The piece is an excellent read as are the other posts in The River Management Blog.

USGS updates PeakFQ

Well, it’s September and it appears as though this update was released in back in March.  In any event, the latest version of PeakFQ is now 7.1 and it is available for download here:

http://water.usgs.gov/software/PeakFQ/

Be sure to read the version history which will discuss the new functionality in the program.

You might also want to read about what the Subcommittee on Hydrology, Hydrologic Frequency Analysis Work Group’s piece on Determining Flood Frequency using Expected Moments Algorithm here:

http://acwi.gov/hydrology/Frequency/b17_swfaq/EMAFAQ.html

I live in Massachusetts and really am not terribly knowledgeable about Florida surface water hydrology. I do know that it is a flat state, it has karst geology and that groundwater plays an important role.  I lived in Northern California for a number of years and spent a good bit of time reviewing USGS gage data. The coastal terrain tended to be steep and storms off the Pacific were capable of dropping significant amounts of rain.  The first time I saw a gage’s stage reading increase by over 15 feet in less than a day I was rather surprised, but over time I became more comfortable seeing such rapid stage increases.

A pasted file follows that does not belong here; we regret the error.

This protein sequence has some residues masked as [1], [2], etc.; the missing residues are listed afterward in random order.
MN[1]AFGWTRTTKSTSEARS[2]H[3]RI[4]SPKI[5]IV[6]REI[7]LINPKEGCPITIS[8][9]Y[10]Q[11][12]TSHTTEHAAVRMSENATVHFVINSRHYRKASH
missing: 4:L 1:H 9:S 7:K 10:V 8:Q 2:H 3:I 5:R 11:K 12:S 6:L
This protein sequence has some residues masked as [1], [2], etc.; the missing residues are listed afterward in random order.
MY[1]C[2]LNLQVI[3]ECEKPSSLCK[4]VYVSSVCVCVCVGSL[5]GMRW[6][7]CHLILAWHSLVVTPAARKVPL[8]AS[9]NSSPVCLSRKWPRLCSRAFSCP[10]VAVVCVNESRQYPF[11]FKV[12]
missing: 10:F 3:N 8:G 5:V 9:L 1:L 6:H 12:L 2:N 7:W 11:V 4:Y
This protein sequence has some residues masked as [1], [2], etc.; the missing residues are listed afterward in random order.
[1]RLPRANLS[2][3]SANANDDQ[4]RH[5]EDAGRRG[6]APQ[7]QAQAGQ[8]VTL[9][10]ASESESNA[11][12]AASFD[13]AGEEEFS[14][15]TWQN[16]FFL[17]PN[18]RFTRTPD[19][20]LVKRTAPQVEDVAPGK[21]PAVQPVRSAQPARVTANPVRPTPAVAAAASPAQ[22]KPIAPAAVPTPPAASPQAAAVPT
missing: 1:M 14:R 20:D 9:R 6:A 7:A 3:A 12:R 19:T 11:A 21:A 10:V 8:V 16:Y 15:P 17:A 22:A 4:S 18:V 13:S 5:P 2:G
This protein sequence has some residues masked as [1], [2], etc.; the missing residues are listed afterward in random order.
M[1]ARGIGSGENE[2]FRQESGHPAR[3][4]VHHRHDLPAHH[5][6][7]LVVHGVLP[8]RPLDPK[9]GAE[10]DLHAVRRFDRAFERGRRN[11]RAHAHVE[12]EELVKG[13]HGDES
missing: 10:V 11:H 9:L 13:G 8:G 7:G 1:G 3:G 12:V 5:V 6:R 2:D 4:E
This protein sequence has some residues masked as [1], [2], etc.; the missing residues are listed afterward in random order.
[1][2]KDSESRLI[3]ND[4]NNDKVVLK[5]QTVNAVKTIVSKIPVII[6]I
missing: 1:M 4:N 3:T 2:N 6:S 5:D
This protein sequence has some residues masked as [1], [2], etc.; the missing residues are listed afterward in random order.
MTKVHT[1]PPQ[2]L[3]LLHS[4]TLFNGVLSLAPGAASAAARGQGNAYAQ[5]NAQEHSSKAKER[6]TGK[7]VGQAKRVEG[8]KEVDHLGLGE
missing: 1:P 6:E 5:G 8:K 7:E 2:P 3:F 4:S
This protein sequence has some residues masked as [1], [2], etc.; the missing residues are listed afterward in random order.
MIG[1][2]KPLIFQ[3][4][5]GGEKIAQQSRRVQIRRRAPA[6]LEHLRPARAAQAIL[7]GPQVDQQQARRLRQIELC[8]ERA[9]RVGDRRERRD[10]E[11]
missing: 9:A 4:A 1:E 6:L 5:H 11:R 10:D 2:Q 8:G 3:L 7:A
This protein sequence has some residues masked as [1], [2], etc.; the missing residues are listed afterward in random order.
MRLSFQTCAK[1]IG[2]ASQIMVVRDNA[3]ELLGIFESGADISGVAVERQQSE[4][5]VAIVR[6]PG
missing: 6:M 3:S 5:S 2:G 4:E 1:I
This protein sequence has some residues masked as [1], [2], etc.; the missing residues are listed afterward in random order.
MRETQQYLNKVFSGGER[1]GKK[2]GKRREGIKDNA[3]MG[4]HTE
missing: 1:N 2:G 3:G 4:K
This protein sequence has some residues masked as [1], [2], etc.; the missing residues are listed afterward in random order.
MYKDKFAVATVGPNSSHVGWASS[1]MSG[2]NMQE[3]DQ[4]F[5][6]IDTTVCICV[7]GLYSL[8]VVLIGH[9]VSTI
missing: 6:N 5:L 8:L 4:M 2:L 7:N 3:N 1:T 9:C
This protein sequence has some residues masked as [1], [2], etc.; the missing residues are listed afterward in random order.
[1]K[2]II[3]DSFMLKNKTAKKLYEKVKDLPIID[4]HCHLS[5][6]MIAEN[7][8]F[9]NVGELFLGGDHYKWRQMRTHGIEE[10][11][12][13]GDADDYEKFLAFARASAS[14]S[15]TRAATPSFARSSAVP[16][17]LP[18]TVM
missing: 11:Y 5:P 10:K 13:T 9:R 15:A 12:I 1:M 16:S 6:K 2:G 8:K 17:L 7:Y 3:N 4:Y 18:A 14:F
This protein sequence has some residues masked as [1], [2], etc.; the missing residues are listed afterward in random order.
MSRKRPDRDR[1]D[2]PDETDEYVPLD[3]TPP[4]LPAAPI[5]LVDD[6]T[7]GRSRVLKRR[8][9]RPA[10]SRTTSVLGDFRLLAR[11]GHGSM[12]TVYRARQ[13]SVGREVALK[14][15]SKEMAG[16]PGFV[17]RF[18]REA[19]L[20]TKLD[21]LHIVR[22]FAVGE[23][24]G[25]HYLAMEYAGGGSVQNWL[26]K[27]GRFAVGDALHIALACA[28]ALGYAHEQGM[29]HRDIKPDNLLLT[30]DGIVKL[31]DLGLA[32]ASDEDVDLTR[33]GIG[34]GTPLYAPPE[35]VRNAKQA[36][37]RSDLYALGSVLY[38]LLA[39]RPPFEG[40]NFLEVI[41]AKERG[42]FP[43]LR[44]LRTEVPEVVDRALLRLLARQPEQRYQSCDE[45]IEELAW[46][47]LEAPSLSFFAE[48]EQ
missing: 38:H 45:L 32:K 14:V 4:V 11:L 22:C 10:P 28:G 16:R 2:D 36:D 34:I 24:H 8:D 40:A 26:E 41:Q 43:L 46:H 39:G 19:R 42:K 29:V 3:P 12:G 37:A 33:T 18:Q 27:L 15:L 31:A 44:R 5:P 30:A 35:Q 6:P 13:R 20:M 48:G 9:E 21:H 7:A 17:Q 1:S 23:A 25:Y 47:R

Florida recently experienced some staggering amounts of rainfall. I heard reports indicating 22 to 26 inches of rain falling. As such, I had to go to the USGS NWIS Florida site to get a handle on how the rivers were responding.  As of this writing (May 1st, 2014) a number of gages are currently coded in black which the USGS labels as ‘High’). The Shoal River response caught my eye as it reminds me of responses that look like a Humboldt County California gage might look after a Pacific storm hits.

The Shoal River near Mossy Head (drainage area 123 mi2) was running at 348 cfs (2.8 csm) the morning of April 29 and peaked during the late afternoon on April 30 at 7580 cfs (61.6 csm) .  You can also see that the USGS sent hydrographers to the gage during just prior to the peak. Well done USGS and I hope that life and limb were not risked to obtain these data.

348 cfs to 7580 cfs in a little over a day and a half

348 cfs to 7580 cfs in a little over a day and a half

The stage change in 39 hours was just shy of 14 feet!

Nearly 14 feet of stage change in a day and  half

Average stage increase on the rising limb on April 30 was 8.4 in/hour

As impressive as this storm was, the historic data at this site indicate five events that were larger than 8,000 cfs. Even though roughly two feet of rain fell, other storms and antecedent conditions in past have led to even greater storm runoff.

April 30th flood will be the new flood of record

The data indicate five previous floods that were larger

As fascinating as I find these data, this is the classic case of what I refer to as the “hydrologist’s dilemma”.  We find these rare events exciting and interesting, yet at the same time, many people are suffering and are experiencing a life changing natural disaster.  It goes without saying that my thoughts and prayers are going out to the people in Florida who are now facing the challenge of a post flood situation.  May your fellow neighbors, place of worship, elected officials, local businesses and insurance companies all be a source of inspiration and may you be a more flood resilient community in the end.